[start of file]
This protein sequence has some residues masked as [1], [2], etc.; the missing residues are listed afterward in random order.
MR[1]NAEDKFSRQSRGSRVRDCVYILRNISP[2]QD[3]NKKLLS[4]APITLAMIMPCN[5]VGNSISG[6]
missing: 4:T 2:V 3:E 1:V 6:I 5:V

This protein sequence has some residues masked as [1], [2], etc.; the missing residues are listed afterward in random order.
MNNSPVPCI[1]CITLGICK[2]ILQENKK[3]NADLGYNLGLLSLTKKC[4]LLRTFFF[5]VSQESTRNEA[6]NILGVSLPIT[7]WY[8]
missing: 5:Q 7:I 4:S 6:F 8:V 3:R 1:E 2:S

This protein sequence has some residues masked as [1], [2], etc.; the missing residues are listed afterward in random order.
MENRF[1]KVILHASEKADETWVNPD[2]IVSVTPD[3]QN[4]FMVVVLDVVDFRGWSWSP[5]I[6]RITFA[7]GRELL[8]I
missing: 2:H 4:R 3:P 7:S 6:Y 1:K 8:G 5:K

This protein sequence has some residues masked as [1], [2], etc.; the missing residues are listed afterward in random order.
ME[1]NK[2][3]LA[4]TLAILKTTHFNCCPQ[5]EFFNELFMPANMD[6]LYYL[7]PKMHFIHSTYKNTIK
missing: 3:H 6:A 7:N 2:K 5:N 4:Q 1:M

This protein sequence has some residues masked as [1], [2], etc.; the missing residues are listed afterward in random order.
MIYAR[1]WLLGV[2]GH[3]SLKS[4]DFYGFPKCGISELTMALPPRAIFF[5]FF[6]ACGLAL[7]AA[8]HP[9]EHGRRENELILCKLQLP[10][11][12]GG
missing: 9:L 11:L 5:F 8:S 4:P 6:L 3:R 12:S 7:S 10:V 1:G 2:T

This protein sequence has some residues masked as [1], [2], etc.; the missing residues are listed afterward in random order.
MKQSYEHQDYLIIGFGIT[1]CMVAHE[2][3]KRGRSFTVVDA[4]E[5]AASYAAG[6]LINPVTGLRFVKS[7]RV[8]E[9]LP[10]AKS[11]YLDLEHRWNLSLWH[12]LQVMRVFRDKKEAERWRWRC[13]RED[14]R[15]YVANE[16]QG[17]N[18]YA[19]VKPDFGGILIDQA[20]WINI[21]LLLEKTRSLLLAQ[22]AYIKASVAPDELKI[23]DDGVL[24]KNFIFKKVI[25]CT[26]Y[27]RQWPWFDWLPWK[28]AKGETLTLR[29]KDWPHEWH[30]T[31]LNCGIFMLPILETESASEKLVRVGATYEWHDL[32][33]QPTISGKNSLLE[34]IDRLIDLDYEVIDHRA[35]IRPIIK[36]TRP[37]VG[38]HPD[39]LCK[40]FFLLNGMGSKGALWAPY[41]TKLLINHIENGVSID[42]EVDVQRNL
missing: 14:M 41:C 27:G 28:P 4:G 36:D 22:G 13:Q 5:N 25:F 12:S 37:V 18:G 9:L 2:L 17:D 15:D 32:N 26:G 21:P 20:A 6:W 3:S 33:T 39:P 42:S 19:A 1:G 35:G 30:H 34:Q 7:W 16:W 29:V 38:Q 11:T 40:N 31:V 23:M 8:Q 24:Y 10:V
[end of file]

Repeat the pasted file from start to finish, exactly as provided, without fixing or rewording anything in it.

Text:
This protein sequence has some residues masked as [1], [2], etc.; the missing residues are listed afterward in random order.
MR[1]NAEDKFSRQSRGSRVRDCVYILRNISP[2]QD[3]NKKLLS[4]APITLAMIMPCN[5]VGNSISG[6]
missing: 4:T 2:V 3:E 1:V 6:I 5:V

This protein sequence has some residues masked as [1], [2], etc.; the missing residues are listed afterward in random order.
MNNSPVPCI[1]CITLGICK[2]ILQENKK[3]NADLGYNLGLLSLTKKC[4]LLRTFFF[5]VSQESTRNEA[6]NILGVSLPIT[7]WY[8]
missing: 5:Q 7:I 4:S 6:F 8:V 3:R 1:E 2:S

This protein sequence has some residues masked as [1], [2], etc.; the missing residues are listed afterward in random order.
MENRF[1]KVILHASEKADETWVNPD[2]IVSVTPD[3]QN[4]FMVVVLDVVDFRGWSWSP[5]I[6]RITFA[7]GRELL[8]I
missing: 2:H 4:R 3:P 7:S 6:Y 1:K 8:G 5:K

This protein sequence has some residues masked as [1], [2], etc.; the missing residues are listed afterward in random order.
ME[1]NK[2][3]LA[4]TLAILKTTHFNCCPQ[5]EFFNELFMPANMD[6]LYYL[7]PKMHFIHSTYKNTIK
missing: 3:H 6:A 7:N 2:K 5:N 4:Q 1:M

This protein sequence has some residues masked as [1], [2], etc.; the missing residues are listed afterward in random order.
MIYAR[1]WLLGV[2]GH[3]SLKS[4]DFYGFPKCGISELTMALPPRAIFF[5]FF[6]ACGLAL[7]AA[8]HP[9]EHGRRENELILCKLQLP[10][11][12]GG
missing: 9:L 11:L 5:F 8:S 4:P 6:L 3:R 12:S 7:S 10:V 1:G 2:T

This protein sequence has some residues masked as [1], [2], etc.; the missing residues are listed afterward in random order.
MKQSYEHQDYLIIGFGIT[1]CMVAHE[2][3]KRGRSFTVVDA[4]E[5]AASYAAG[6]LINPVTGLRFVKS[7]RV[8]E[9]LP[10]AKS[11]YLDLEHRWNLSLWH[12]LQVMRVFRDKKEAERWRWRC[13]RED[14]R[15]YVANE[16]QG[17]N[18]YA[19]VKPDFGGILIDQA[20]WINI[21]LLLEKTRSLLLAQ[22]AYIKASVAPDELKI[23]DDGVL[24]KNFIFKKVI[25]CT[26]Y[27]RQWPWFDWLPWK[28]AKGETLTLR[29]KDWPHEWH[30]T[31]LNCGIFMLPILETESASEKLVRVGATYEWHDL[32][33]QPTISGKNSLLE[34]IDRLIDLDYEVIDHRA[35]IRPIIK[36]TRP[37]VG[38]HPD[39]LCK[40]FFLLNGMGSKGALWAPY[41]TKLLINHIENGVSID[42]EVDVQRNL
missing: 14:M 41:C 27:G 28:P 4:G 36:D 22:G 13:Q 5:N 25:F 12:S 37:V 18:G 9:L 2:L 17:D 15:D 32:N 26:G 21:P 20:A 6:W 3:S 33:T 39:P 42:S 19:A 1:G 35:G 30:H 34:Q 7:W 16:W 29:V 38:Q 11:T 40:N 31:V 23:M 8:Q 24:Y 10:V